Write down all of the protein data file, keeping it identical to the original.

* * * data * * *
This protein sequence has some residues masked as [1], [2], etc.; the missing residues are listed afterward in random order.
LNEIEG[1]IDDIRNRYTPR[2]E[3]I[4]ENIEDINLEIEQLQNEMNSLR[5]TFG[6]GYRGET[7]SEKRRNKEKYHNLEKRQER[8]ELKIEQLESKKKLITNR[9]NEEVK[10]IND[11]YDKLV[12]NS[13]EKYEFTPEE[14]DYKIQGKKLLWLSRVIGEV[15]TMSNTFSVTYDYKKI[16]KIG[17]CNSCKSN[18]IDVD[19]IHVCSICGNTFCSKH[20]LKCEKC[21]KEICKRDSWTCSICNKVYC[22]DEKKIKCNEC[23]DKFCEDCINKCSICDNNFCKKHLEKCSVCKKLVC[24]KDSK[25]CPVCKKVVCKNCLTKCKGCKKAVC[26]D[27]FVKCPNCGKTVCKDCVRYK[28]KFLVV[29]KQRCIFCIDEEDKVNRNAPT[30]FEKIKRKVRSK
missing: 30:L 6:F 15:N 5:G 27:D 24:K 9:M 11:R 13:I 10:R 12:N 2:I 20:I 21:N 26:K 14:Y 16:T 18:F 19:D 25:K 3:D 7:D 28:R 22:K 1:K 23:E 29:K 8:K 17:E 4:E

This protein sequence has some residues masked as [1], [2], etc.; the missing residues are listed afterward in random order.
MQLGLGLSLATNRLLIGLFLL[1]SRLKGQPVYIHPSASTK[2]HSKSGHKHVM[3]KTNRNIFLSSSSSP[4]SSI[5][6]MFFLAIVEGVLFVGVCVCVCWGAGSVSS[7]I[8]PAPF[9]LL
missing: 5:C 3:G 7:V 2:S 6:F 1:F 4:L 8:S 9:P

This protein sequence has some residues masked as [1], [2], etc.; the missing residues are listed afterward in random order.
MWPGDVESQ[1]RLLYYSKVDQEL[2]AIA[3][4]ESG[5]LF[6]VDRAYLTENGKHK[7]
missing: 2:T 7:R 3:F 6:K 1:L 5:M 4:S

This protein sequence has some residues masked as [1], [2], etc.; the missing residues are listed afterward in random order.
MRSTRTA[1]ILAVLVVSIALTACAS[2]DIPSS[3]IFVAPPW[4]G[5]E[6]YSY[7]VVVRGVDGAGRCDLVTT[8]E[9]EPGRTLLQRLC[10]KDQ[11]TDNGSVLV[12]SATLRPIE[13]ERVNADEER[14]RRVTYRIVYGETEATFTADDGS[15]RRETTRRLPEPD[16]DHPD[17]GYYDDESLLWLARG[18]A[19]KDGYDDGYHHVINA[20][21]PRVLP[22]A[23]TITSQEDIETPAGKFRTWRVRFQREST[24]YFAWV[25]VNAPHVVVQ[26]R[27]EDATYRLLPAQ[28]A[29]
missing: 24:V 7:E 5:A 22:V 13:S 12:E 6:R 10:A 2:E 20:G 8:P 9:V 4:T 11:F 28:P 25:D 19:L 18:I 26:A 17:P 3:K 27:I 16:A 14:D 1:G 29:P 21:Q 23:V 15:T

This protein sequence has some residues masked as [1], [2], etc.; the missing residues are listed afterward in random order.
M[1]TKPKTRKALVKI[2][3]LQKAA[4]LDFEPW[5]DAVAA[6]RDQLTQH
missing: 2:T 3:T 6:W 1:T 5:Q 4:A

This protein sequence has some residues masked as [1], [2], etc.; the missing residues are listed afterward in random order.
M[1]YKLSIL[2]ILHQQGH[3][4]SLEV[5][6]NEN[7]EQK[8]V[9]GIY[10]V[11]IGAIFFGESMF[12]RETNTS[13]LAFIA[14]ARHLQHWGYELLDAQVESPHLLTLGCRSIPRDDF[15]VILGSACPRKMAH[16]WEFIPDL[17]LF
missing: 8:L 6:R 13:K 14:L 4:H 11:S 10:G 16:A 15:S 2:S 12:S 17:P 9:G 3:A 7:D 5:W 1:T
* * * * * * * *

This protein sequence has some residues masked as [1], [2], etc.; the missing residues are listed afterward in random order.
LNEIEG[1]IDDIRNRYTPR[2]E[3]I[4]ENIEDINLEIEQLQNEMNSLR[5]TFG[6]GYRGET[7]SEKRRNKEKYHNLEKRQER[8]ELKIEQLESKKKLITNR[9]NEEVK[10]IND[11]YDKLV[12]NS[13]EKYEFTPEE[14]DYKIQGKKLLWLSRVIGEV[15]TMSNTFSVTYDYKKI[16]KIG[17]CNSCKSN[18]IDVD[19]IHVCSICGNTFCSKH[20]LKCEKC[21]KEICKRDSWTCSICNKVYC[22]DEKKIKCNEC[23]DKFCEDCINKCSICDNNFCKKHLEKCSVCKKLVC[24]KDSK[25]CPVCKKVVCKNCLTKCKGCKKAVC[26]D[27]FVKCPNCGKTVCKDCVRYK[28]KFLVV[29]KQRCIFCIDEEDKVNRNAPT[30]FEKIKRKVRSK
missing: 30:L 6:F 15:N 5:G 27:D 24:K 9:M 11:R 13:I 10:R 12:N 2:I 20:I 21:N 26:K 14:Y 16:T 18:F 19:D 25:K 3:D 7:D 28:R 22:K 1:K 23:E 29:K 8:K 17:E 4:E

This protein sequence has some residues masked as [1], [2], etc.; the missing residues are listed afterward in random order.
MQLGLGLSLATNRLLIGLFLL[1]SRLKGQPVYIHPSASTK[2]HSKSGHKHVM[3]KTNRNIFLSSSSSP[4]SSI[5][6]MFFLAIVEGVLFVGVCVCVCWGAGSVSS[7]I[8]PAPF[9]LL
missing: 5:C 3:G 7:V 2:S 6:F 1:F 4:L 8:S 9:P

This protein sequence has some residues masked as [1], [2], etc.; the missing residues are listed afterward in random order.
MWPGDVESQ[1]RLLYYSKVDQEL[2]AIA[3][4]ESG[5]LF[6]VDRAYLTENGKHK[7]
missing: 2:T 7:R 3:F 6:K 1:L 5:M 4:S

This protein sequence has some residues masked as [1], [2], etc.; the missing residues are listed afterward in random order.
MRSTRTA[1]ILAVLVVSIALTACAS[2]DIPSS[3]IFVAPPW[4]G[5]E[6]YSY[7]VVVRGVDGAGRCDLVTT[8]E[9]EPGRTLLQRLC[10]KDQ[11]TDNGSVLV[12]SATLRPIE[13]ERVNADEER[14]RRVTYRIVYGETEATFTADDGS[15]RRETTRRLPEPD[16]DHPD[17]GYYDDESLLWLARG[18]A[19]KDGYDDGYHHVINA[20][21]PRVLP[22]A[23]TITSQEDIETPAGKFRTWRVRFQREST[24]YFAWV[25]VNAPHVVVQ[26]R[27]EDATYRLLPAQ[28]A[29]
missing: 24:V 7:E 5:A 22:V 13:S 12:E 6:R 10:A 2:E 20:G 8:P 9:V 4:T 11:F 28:P 25:D 19:L 18:I 26:A 17:P 3:K 27:I 16:A 14:D 1:G 29:P 21:Q 23:V 15:T

This protein sequence has some residues masked as [1], [2], etc.; the missing residues are listed afterward in random order.
M[1]TKPKTRKALVKI[2][3]LQKAA[4]LDFEPW[5]DAVAA[6]RDQLTQH
missing: 2:T 3:T 6:W 1:T 5:Q 4:A

This protein sequence has some residues masked as [1], [2], etc.; the missing residues are listed afterward in random order.
M[1]YKLSIL[2]ILHQQGH[3][4]SLEV[5][6]NEN[7]EQK[8]V[9]GIY[10]V[11]IGAIFFGESMF[12]RETNTS[13]LAFIA[14]ARHLQHWGYELLDAQVESPHLLTLGCRSIPRDDF[15]VILGSACPRKMAH[16]WEFIPDL[17]LF
missing: 8:L 6:R 13:K 14:L 4:H 11:S 10:G 16:A 15:S 2:S 12:S 17:P 9:G 3:A 7:D 5:W 1:T